The 6 Unbreakable Rules Of Customer Service

Posted by on 23 February, 2018

Just because your business is online and you never come face to face with customers doesn’t mean you can shirk your customer service responsibilities.

People will never come back to your site if you’ve not treated them properly.

Every customer expects, values and demands, and they’ll pay more if they get the right service. We all want to be treated with respect and more people than ever are voting with their feet when faced with inferior service.

Feedback has never been more of a thing. There are now so many websites to vent on, so you need to be on your ‘A’ Game. Always.

Anyway, let’s get stuck into the 6 unbreakable rules for awesome customer service…

1: Remember a customer can be for life

Let’s imagine you’re a hairdresser and one of your clients isn’t happy with his cut. There’s then an argument and because you don’t agree, he refuses to pay and storms out.

No problem, right? You’ve lost £20 or so, but it’s not the end of the world.

But no! You’ve just lost the lifetime value of the customer right there.

Think about it. Say that the customer was spending £20 with you every month, that’s £120 a year right there. Then say he kept coming for the next 3 years, you’ve actually lost £360!

Then add the cost of finding new customers too, as marketing is never free.

Then think about all the people that person might share their experience with. It definitely wasn’t worth the argument. You’ve just got to bite your tongue and make them happy again and they’ll keep spending with you.

“The customer is always right”, as they say. Of course, you can’t take that as gospel.

But be diplomatic and don’t aggravate them as they can still complain online.

The lifetime value of your customer is the main thing to keep in mind regarding ALL your customer service activities. Your on-going income is why you need to ensure your keep customers coming back.

2: Never argue with customers

argue

As you can see from the first rule, you’ll never win by arguing with your customers.

Yes, it feels great to win an argument, but this isn’t a normal argument. Remember, it rarely ends with just the loss of one sale.

If you sell online, chances are you will be dealing with customers by email, onsite messenger or by phone. It doesn’t matter which and it doesn’t matter that you are not face-to-face. The principles are the same.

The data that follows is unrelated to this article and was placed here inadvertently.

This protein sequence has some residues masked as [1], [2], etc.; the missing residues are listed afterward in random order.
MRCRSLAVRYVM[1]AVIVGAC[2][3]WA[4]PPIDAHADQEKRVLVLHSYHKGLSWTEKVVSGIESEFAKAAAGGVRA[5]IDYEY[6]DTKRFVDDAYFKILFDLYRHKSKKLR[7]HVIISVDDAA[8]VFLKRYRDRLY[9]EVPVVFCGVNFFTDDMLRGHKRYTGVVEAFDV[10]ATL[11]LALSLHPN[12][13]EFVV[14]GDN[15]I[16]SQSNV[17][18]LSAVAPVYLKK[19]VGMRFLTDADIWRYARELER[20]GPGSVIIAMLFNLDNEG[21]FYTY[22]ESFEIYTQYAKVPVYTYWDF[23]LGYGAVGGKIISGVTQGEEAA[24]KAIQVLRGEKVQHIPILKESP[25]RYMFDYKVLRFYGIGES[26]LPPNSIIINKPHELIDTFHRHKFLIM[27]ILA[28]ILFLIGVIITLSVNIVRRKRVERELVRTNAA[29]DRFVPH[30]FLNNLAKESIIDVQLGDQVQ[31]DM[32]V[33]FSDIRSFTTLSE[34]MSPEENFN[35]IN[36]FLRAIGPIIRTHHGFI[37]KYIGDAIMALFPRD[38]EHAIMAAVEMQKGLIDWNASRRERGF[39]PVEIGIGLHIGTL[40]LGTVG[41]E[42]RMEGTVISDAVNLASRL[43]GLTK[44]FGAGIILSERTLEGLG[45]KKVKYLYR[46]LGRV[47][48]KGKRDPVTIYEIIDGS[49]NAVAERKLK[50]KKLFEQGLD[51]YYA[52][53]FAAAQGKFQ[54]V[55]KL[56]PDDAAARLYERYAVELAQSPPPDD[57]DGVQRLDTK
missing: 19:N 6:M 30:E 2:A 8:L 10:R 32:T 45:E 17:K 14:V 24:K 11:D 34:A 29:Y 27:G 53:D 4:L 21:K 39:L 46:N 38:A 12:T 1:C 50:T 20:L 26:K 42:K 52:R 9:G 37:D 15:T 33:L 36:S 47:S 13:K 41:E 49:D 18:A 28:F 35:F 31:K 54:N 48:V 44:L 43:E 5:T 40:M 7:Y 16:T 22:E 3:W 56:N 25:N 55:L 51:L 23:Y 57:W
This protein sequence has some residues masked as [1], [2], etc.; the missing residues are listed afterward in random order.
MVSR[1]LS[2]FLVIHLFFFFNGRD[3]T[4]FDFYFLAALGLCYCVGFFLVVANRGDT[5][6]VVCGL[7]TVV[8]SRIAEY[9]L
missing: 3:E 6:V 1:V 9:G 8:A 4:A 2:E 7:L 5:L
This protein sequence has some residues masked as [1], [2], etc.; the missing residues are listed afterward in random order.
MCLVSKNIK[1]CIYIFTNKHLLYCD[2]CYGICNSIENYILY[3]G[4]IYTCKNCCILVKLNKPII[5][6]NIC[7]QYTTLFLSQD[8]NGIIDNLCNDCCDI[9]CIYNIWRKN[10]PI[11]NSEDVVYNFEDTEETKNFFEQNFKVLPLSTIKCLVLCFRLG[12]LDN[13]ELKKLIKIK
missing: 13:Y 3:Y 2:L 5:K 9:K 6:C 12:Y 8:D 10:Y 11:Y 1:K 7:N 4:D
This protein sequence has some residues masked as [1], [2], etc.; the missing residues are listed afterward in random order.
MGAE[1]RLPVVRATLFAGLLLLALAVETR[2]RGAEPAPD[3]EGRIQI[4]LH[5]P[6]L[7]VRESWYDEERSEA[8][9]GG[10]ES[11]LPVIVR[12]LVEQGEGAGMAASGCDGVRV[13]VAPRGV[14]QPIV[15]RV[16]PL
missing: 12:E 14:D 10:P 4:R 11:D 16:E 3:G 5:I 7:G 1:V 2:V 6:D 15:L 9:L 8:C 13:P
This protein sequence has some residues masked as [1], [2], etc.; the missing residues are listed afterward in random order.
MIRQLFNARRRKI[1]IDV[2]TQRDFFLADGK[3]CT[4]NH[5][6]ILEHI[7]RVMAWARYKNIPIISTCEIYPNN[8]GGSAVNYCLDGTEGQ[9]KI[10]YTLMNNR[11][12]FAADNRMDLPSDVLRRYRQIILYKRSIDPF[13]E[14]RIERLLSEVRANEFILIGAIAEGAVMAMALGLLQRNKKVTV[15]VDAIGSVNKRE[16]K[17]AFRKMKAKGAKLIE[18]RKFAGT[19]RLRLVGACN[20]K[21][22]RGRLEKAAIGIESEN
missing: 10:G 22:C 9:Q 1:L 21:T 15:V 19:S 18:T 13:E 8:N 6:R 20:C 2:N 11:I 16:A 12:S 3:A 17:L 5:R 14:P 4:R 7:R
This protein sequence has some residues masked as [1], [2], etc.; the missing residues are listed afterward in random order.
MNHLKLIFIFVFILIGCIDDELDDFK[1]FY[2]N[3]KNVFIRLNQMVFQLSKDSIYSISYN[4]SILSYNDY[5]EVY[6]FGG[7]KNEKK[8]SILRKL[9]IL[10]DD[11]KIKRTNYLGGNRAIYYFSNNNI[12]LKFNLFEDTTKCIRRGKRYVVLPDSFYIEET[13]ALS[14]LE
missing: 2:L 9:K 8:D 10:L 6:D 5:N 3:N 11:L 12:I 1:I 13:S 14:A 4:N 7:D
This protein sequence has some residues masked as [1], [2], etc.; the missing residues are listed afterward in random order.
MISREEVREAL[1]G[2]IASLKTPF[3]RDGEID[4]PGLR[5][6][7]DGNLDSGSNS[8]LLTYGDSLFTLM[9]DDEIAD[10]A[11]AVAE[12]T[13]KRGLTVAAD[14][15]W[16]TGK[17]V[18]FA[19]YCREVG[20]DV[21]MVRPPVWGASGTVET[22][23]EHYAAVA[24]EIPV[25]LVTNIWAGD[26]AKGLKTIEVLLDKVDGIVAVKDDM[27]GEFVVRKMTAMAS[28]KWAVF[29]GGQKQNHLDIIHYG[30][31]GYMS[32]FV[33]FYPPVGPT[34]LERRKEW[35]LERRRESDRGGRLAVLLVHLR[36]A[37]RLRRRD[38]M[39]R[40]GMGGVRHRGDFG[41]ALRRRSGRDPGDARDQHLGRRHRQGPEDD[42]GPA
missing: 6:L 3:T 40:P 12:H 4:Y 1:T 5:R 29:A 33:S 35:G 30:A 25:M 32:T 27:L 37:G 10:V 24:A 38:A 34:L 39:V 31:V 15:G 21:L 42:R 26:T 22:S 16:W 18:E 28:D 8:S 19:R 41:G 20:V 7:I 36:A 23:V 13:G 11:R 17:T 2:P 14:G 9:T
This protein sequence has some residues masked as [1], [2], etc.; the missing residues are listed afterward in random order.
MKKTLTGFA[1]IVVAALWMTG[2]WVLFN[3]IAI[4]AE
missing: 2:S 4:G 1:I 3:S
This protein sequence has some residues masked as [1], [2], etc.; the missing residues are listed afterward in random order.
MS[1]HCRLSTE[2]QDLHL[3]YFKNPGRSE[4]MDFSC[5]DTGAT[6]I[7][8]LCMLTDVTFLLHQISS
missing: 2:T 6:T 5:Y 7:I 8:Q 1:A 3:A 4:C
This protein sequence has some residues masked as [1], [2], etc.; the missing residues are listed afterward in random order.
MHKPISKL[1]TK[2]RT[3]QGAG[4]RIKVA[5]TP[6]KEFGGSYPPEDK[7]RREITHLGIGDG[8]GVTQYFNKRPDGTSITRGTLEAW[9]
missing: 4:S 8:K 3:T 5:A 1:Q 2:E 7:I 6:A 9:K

Deal with complaints politely and always offer a way to make sure the customer or potential customer is happy.

Solve their problem if you can, even if it takes a little effort. You can build goodwill by also offering a discount coupon or free gift, to show them they matter to you.

If you get more than one complaint regarding the same thing, you need to look into it and solve it at the source. Maybe your customers have found a flaw that you didn’t know about, or they seem unhappy with part of the buying process.

Whatever it is, just sort it out, make sure your customer is happy and ensure the same complaint doesn’t come up again.

3: Apologize when you’re wrong

Following on logically from the last rule, if you are wrong, apologise to the customer immediately.

More importantly, follow that up with ACTION. Of course an apology is great and it’s expected, but what’s more important is solving the customer’s problem.

Most customers, no matter how angry they are, can be turned into a happy customer if you solve their problem quickly and without argument.

Problems happen, it really is that simple and your customer knows that. The key is a satisfactory outcome for your customer. We’ve all experienced this.

Think about the times when YOU were a customer and something went wrong. I’m sure that swift, polite action from the business to solve your problem made you feel much more like shopping with them again, rather than an argumentative tyrant who has gone over to the dark side and become a professional hypocrite.

Let go. Think of your business. Think how you would feel if it was you. Solve it.

4: Don’t make customers wait

Do you like being made to wait for a response from a business?